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The Iron Lung

In the cases of polio that paralyzed the muscles necessary for breathing the so-called iron lung was developed in the mid-1900s. The iron lung is an artificial respirator. The patient's body is enclosed in a metal tank that uses air pressure changes to expand and contract the chest walls. In the 1920s a physiologist named Philip Drinker invented this innovative way of dealing with the respiratory problems of polio patients. The iron lung used a continuous power source which made it superior to existing respirators.

Drinker's original design was improved by physicians to increase the patient's care and comfort. The medical community depended on the iron lung in the treatment of patients with paralysis of the respiratory muscles. It was heavily used during the polio epidemic of 1931. Large, hospital-based respirator centers were developed to care for the many polio patients with respiratory paralysis. These centers were the predecessors of today's intensive care units.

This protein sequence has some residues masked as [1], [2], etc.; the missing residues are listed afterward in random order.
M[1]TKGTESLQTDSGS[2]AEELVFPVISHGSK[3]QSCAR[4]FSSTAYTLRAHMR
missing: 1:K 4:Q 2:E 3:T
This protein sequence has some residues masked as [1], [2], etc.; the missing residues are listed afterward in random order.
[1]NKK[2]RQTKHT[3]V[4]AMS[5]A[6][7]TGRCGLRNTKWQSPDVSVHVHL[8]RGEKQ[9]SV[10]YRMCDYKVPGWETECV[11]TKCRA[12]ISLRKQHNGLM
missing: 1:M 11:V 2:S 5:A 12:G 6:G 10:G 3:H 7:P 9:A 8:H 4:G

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Science EncyclopediaScience & Philosophy: Planck mass to PositPoliomyelitis - Incubation And Natural Immunity, The Iron Lung, World Eradication Of Polio, Feasibility For Eradication